Bear kills dog in Shenandoah National Park
Trail closures instituted for second time this year
A hiker’s dog was killed by a bear Wednesday near the Dickey Ridge Loop Trail on the northern end of Shenandoah National Park near Front Royal.
The hiker was walking with two dogs on retractable leashes near the Snead Farm Loop Trail and Snead Farm fire road when the group encountered a sow (mother bear) with cubs, said Park Biologist Rolf Gubler.
“The female bear acted in a defensive manner because she had cubs and it sounds like she was bluff charging the woman with the two dogs,” Gubler said. “Once the woman started to flee, it perhaps triggered a more aggressive response by the bear in taking that trailing dog.”
Gubler said the hiker didn’t necessarily act in the manner recommended by the park, and that her fleeing may have incited the attack from the mother.
“If a black bear bluff charges you, you’re supposed to stand your ground, make noise, throw rocks or sticks if possible,” Gubler said. “That’s what we tell our visitors.”
He also recommended that park goers carry either bear pepper spray or an air horn on their person, should they encounter a bear.
The Snead Farm Trail has been closed following the incident, marking the second time this year the park has closed trails for bear activity.
“We feel like because of the defensive nature of this incident and the flight response probably triggered the response,” Gubler said. “We’re just closing the Snead Farm Trail. We’re going to post advisories around the Dickey Ridge Picnic Grounds and the Visitors Center… This year is a little unusual in terms of food conditions and black bear behavior,” Gubler said. “We did have one closure last year. This is our second closure this year. It is a bit unusual.”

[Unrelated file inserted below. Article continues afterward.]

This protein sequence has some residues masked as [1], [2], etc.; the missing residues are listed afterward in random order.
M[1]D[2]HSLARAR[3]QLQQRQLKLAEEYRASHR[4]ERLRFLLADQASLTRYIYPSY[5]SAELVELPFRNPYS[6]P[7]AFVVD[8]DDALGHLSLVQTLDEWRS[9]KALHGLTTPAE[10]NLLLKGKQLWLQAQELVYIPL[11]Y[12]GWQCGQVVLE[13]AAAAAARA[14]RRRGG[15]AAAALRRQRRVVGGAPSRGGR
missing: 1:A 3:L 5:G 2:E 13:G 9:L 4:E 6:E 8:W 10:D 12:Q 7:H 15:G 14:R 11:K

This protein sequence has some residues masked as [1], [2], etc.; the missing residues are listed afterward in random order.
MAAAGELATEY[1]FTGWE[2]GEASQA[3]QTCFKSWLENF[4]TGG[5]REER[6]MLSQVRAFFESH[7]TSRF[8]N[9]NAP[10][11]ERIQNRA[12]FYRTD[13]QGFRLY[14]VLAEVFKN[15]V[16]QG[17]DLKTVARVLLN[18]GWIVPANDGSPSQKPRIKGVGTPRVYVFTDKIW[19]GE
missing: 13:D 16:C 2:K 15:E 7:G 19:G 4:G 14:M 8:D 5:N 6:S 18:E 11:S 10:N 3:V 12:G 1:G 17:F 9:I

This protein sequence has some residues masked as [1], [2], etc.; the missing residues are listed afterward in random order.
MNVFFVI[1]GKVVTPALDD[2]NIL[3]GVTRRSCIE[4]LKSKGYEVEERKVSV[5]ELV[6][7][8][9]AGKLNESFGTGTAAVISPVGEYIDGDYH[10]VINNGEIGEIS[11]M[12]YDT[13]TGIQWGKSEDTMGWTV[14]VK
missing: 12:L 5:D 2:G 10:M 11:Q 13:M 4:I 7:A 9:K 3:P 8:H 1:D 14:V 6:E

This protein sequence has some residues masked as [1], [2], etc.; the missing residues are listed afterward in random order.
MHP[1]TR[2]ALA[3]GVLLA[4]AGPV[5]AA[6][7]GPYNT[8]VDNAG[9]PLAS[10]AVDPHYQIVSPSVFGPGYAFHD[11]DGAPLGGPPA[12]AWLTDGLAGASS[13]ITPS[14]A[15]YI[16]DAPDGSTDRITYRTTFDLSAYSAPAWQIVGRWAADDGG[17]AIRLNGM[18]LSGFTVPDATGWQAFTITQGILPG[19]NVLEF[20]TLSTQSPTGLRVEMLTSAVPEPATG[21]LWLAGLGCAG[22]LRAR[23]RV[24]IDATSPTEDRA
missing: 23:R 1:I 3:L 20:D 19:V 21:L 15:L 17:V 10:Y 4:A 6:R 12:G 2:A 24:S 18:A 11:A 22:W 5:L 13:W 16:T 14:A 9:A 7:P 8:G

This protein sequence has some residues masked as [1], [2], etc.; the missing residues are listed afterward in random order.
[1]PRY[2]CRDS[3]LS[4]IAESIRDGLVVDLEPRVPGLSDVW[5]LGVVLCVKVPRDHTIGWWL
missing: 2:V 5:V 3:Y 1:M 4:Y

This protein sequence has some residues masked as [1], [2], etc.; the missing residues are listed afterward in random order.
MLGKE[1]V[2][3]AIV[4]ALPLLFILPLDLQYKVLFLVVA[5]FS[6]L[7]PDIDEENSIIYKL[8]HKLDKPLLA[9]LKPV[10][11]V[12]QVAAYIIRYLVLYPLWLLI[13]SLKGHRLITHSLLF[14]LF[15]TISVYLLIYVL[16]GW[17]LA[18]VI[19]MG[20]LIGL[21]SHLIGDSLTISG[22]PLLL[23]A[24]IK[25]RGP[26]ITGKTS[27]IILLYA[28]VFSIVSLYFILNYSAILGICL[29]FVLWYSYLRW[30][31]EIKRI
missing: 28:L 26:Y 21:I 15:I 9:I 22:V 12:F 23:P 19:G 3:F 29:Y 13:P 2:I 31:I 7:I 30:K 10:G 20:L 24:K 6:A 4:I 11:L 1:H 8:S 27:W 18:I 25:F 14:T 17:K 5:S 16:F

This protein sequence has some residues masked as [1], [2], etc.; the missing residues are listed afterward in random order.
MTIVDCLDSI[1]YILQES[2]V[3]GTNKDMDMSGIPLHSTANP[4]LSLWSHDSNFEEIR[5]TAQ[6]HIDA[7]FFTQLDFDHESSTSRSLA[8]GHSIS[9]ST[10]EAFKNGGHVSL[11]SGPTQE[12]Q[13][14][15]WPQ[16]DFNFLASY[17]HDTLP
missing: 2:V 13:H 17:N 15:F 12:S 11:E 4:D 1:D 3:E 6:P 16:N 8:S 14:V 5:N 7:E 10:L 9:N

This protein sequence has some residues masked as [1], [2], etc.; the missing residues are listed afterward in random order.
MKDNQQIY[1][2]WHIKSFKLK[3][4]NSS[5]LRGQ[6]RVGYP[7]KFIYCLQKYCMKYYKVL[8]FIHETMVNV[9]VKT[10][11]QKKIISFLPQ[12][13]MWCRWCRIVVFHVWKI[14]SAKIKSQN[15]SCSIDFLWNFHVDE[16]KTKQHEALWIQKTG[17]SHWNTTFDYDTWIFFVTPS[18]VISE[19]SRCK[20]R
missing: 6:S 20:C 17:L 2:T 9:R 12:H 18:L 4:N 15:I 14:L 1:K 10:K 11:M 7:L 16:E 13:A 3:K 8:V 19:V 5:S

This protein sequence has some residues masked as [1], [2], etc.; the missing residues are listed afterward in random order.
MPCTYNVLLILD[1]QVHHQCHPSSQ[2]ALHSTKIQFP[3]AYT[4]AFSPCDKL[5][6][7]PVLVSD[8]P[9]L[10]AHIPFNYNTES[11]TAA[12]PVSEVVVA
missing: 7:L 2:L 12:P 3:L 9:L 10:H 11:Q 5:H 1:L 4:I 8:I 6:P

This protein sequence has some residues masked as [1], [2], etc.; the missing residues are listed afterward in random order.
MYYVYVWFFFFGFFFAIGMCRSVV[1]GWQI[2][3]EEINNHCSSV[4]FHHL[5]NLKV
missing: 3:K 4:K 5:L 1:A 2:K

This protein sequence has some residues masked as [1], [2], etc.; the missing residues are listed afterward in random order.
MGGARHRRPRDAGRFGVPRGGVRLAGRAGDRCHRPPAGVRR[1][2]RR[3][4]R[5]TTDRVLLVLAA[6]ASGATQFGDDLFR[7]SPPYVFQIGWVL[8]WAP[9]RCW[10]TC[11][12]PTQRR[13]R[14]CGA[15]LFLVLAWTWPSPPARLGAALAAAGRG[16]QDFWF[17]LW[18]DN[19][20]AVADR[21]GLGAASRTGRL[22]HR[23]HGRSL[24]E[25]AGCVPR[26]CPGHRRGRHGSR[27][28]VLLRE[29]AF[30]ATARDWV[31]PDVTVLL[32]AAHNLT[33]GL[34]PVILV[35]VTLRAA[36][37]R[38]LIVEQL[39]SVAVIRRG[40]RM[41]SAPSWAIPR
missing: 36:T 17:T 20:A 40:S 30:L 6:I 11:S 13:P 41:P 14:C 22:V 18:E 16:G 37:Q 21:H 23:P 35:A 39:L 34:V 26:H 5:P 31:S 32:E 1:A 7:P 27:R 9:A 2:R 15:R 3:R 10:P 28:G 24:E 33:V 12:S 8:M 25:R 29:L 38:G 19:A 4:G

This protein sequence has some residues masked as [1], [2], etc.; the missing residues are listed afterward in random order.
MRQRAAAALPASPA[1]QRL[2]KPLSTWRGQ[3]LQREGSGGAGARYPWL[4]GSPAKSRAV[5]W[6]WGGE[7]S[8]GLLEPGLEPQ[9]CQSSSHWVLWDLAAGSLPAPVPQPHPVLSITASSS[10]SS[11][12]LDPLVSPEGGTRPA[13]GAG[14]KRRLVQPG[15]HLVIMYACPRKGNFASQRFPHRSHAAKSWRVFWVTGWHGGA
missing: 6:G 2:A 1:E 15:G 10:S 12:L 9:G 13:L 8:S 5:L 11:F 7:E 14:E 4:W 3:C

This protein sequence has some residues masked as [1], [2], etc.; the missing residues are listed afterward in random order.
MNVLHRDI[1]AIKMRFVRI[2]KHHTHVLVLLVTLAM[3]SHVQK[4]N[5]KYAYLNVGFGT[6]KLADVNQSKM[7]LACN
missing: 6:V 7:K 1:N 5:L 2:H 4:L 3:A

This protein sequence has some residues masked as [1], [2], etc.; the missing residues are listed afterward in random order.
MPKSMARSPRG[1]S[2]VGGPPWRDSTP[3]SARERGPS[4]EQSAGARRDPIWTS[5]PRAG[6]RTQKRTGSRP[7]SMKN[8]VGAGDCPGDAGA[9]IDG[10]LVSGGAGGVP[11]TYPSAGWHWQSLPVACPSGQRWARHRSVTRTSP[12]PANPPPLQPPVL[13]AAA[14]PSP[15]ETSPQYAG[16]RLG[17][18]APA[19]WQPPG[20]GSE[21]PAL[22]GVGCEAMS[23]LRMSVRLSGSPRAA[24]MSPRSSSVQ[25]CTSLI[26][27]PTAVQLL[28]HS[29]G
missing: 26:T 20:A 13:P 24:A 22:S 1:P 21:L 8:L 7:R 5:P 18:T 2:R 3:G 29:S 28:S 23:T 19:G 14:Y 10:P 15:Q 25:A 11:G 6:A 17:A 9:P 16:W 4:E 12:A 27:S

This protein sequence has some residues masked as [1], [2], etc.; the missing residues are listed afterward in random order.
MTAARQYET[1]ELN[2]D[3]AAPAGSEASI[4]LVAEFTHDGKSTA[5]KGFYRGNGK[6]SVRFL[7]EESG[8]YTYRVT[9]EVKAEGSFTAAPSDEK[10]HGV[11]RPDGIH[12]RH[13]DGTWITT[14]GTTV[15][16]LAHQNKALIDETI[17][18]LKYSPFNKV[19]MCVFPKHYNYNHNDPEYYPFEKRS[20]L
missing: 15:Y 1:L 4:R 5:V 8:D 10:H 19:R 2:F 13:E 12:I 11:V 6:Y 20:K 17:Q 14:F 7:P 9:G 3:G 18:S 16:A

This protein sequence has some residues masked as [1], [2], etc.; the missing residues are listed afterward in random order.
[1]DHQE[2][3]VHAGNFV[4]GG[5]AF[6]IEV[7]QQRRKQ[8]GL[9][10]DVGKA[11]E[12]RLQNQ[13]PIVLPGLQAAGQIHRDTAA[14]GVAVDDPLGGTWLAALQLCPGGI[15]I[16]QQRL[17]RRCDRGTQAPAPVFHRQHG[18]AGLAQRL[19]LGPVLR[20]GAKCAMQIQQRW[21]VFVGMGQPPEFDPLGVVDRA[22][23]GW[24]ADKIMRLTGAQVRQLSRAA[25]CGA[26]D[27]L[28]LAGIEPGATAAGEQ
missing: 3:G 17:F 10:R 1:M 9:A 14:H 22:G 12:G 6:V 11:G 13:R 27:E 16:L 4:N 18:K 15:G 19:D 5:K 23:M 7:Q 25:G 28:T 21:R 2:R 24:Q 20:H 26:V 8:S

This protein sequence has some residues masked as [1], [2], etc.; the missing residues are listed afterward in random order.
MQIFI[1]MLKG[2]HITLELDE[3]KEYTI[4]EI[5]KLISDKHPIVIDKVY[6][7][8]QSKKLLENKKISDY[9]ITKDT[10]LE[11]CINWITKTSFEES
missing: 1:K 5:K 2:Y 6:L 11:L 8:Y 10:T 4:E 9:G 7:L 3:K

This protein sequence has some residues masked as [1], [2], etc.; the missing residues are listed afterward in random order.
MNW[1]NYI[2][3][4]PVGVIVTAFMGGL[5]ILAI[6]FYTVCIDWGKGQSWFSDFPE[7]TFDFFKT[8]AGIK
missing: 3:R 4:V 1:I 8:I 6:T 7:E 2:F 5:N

Gubler said that the park’s bear population, estimated at between 300 and 600, can fluctuate based on the time of year as well as from year to year.
This year has seen numbers closer to the higher end of that estimate, possibly the result of high numbers of acorns and hickory nuts available during last year’s late summer and early fall months, Gubler said.
Gubler also seemed to think that the more than 10,000-acre fire that burned toward the south end of the park earlier this year may be playing a role in the increased number of bear sightings due to some bears not finding food where they normally would.
“I do think that we still have a higher density of bears as a result of that spring burn but that will correct itself next year,” Gubler said.
Park officials are discouraging hikers from using trails in the Dickey Ridge area of the park’s north end as a precaution.
Contact staff writer Nathan Budryk at 540-465-5137 ext. 155, or firstname.lastname@example.org
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